Authors: Zsuzsanna Bene, István Piskóti
Studying the world’s new gastronomic trends, the appearance of orange wines is a real rarity and a special phenomenon. In contrast with rosé wines, orange wines are made not from white grapes, but from blue grapes, by skin-contact fermentation. As a result, an orange color is obtained by the wine, and it also tastes different than usual white wines. Laypeople usually do not know how the preparation process looks like. Many people think that these wines are made from oranges via fermentation or orange peels are soaked in already finished wines. The objective of oenological and wine marketing research of orange wines, on the one hand, is to be able to make “product and process innovation” recommendations – in the absence of winemaking regulations – regarding the winemaking technology in question by collecting their characteristics and, on the other hand, to outline their wine gastronomy market possibilities, based on the assessment and evaluation of their current professional status and recognition, and to formulate the necessary directions for marketing support.
The appearance of new trends and new guidelines is more and more characteristic of the world’s winemaking today. A very important role is played by innovation, respecting the existence of traditions, the roots of grape producing and winemaking cultures. In our work, of these trends, the gastronomic rise of orange wines was selected, evoking a real „Coin perdu” world.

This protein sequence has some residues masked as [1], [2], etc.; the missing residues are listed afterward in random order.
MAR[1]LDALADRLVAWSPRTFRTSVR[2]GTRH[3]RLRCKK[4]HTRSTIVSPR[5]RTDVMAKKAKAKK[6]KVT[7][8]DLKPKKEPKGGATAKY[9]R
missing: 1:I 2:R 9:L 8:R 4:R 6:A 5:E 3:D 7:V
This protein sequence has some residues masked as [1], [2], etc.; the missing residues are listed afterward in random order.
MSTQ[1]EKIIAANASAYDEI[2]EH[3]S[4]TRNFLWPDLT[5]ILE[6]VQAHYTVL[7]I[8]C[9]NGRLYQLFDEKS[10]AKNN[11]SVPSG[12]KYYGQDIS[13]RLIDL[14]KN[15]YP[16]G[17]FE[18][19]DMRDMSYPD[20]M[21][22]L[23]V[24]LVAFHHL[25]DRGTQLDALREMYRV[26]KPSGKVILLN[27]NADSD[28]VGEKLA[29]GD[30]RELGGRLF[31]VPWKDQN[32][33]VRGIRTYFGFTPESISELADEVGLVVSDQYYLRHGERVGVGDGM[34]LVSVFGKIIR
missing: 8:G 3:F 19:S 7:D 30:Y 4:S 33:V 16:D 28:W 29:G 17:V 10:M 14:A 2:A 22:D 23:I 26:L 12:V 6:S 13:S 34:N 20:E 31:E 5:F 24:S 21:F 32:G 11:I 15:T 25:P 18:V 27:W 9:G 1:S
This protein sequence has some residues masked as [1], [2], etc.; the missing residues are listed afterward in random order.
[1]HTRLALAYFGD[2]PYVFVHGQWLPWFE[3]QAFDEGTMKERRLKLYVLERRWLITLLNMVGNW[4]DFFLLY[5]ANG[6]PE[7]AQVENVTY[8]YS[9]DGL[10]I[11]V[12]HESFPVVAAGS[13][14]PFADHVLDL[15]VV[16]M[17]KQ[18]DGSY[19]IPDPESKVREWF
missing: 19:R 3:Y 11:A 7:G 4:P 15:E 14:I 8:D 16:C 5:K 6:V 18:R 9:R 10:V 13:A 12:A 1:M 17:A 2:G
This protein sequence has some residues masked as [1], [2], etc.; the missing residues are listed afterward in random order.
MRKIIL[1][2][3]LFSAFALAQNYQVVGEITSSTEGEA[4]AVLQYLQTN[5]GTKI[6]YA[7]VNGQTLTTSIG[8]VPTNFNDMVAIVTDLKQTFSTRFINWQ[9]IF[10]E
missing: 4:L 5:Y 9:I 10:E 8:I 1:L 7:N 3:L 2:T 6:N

It was investigated how, by collecting the characteristics of orange wines, these wines can be incorporated into the world of new trends in gastronomy. White wine production technology consists essentially of the following processes: grape processing, must handling, pressing and fermentation. The harvested grapes are poured into the receiving hopper. From this, they go to the crushing-destemming machine, where the grapes are separated from the stems, and then crushed. Before pressing, the must of fragrant varieties is kept on the skins in the cold for a few hours, so that flavor and aroma components in the cells of the skins are better released as a result of the effect of the acids in the must. Before cooling, further must treatments are applied, particularly the addition of sulfur dioxide, or, possibly, the addition of ascorbic acid (a reducing agent), or various pectin decomposing preparations, enhancing the efficiency of pressing.